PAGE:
Improving the detection and management of prostate cancer
Despite recent advances in the treatment of prostate cancer, the death rate in the UK is continuing to rise. This article examines how improvements in screening and management could have an impact on survival rates in the future.
If the current trend continues, by 2026 the number of men dying from prostate cancer in the UK will soar by a third from 10,900 to 14,500 per year unless urgent action is taken, Prostate Cancer UK has warned.1 Many of these deaths are blamed on the current problems and complexities surrounding prostate cancer diagnosis.
The most recent NICE guideline (QS91)2 divides prostate cancer into three stages, depending on whether and how far it has spread from the prostate to other parts of the body:
- Localised prostate cancer – where the cancer is only in the prostate and has not spread anywhere else in the body
- Locally advanced prostate cancer – where prostate cancer has spread from the prostate to the surrounding tissues and
- Metastatic prostate cancer – where it has spread further from the prostate; to the lymph nodes, the bones or other parts of the body.
The detection and treatment of prostate cancer is less straightforward. There is no national screening test for prostate cancer, but the prostate-specific antigen (PSA) blood test can be offered on the NHS to any man over 50 years old who requests it and may also be offered to other higher risk groups, including men with a family history of prostate cancer and African-Caribbean men. However, the test does not diagnose cancer; a raised PSA level may suggest there is a problem with the prostate, but not necessarily cancer and further investigations are needed, including scans and biopsies, to eventually confirm whether prostate cancer is present or not.
In addition, many men with prostate cancer never have symptoms. Early, localised prostate cancer does not usually cause any symptoms, although some men might have some urinary problems. These can be mild and develop over many years and can also be a sign of a benign prostate problem rather than prostate cancer.
Prostate Cancer UK estimates that the number of deaths from prostate cancer could be cut in half if key areas such as diagnosis and treatment could be better managed over the next 10 years and the charity has launched a 10-year plan to achieve this.1
Prostate Cancer UK’s chief executive Angela Culhane says: “The urgent objective is to shift the science and change prostate cancer from a killer into something a man can live with – taming it so that it becomes a disease our sons and grandsons will not be afraid of.
“Right now prostate cancer kills a man every hour in the UK and that figure is set to rise. One in three men diagnosed with the disease currently dies from it, putting survival rates for our men behind most of Europe. It’s scandalous and we can’t let it continue.”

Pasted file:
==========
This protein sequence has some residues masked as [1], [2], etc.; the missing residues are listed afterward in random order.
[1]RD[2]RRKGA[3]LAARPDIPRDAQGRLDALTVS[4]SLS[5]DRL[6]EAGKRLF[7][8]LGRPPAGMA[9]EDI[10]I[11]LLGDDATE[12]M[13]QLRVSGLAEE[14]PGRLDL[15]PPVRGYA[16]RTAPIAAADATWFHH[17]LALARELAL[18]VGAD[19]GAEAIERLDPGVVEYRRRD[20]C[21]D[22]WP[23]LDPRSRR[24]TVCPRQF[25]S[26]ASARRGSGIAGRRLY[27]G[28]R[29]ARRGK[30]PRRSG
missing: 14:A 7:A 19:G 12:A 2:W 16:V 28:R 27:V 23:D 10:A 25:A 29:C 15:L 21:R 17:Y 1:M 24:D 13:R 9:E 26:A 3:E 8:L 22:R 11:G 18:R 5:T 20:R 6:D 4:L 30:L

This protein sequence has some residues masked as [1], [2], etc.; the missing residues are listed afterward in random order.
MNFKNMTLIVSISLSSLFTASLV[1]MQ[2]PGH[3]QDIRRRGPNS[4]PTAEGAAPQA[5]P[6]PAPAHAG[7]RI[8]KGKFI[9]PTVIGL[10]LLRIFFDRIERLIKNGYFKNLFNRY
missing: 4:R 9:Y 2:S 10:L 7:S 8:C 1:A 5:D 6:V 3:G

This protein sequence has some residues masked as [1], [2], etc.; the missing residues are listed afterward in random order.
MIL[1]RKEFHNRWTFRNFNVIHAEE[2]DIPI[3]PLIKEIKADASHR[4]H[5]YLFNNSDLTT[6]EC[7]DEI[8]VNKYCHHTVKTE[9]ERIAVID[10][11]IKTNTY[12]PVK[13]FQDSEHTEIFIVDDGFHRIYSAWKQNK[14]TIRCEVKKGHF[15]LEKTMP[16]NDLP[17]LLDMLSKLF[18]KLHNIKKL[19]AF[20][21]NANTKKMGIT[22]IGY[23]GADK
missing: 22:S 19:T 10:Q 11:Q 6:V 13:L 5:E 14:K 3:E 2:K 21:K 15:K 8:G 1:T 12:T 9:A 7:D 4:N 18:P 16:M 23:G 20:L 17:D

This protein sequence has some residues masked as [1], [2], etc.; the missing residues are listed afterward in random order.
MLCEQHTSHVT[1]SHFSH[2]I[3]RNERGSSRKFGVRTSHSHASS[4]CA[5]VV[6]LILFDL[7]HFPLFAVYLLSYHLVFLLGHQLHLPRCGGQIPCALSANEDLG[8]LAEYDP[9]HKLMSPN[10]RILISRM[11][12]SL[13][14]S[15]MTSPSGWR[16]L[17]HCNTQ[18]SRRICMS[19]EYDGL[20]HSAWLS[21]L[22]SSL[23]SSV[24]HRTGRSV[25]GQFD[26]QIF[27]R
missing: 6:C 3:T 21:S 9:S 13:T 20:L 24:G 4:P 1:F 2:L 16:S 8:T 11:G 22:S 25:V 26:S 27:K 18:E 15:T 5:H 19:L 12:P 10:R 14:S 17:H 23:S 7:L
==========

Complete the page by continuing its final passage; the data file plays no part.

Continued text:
To achieve its ambition, the charity is now targeting three key areas: diagnosis, treatment and prevention. As its first priority, Prostate Cancer UK recently announced plans to commit £2million to crack the problems that surround diagnosis. It has assembled an international group of leading scientists to develop a new risk screening tool, which can be used as a first-line detector to establish underlying risk of aggressive prostate cancer.
Box. Prostate cancer facts and figures (provided by Prostate Cancer UK)6
Prostate Cancer UK hopes the tool will revolutionise diagnosis so that no man’s cancer is missed before it is too late, as well as ensuring men will not have to endure invasive and sometimes painful biopsies unnecessarily. It is expected to be in the hands of all GPs in the UK within the next five years.
Ms Culhane continues: “With the right resources, we are confident that we can move the science forward to halve the number of men who die from prostate cancer within a decade.”
Prostate Cancer UK’s director of research, Dr Iain Frame, adds: “The strategy is quite clear; it encompasses risk, diagnosis and prognosis. So we are taking the population, seeing who is most at risk, and being able to give a more accurate diagnosis and prognosis as to whether the cancer is aggressive or not and how that cancer will respond to specific types of treatment.”
He notes: “The major risk factors are still age, ethnicity and family history, but we are also looking at how obesity may also increase your risk. We then need to see improved treatments and make the most of what we’ve got, like the STAMPEDE trial,3 which has shown how we can use [chemotherapy drug] docetaxel to better effect. There is also the chance to look at how existing drugs can be repurposed. There is a very exciting development at the Institute of Cancer Research in London, who are looking at an ovarian cancer drug called olaparib and what effect it has on prostate cancer.
“As science develops and genetic testing comes down in price, we will be able to add new developments to our risk assessment tool so we don’t need to reinvent the wheel as progress is made. In the next 10 years, I would ideally like to see that when a man walks into a GP surgery, he has a blood test and the GP can say: you are at risk of prostate cancer, it’s an aggressive cancer but it will respond best to these treatments. We need to take out the guesswork to make it better for everybody.”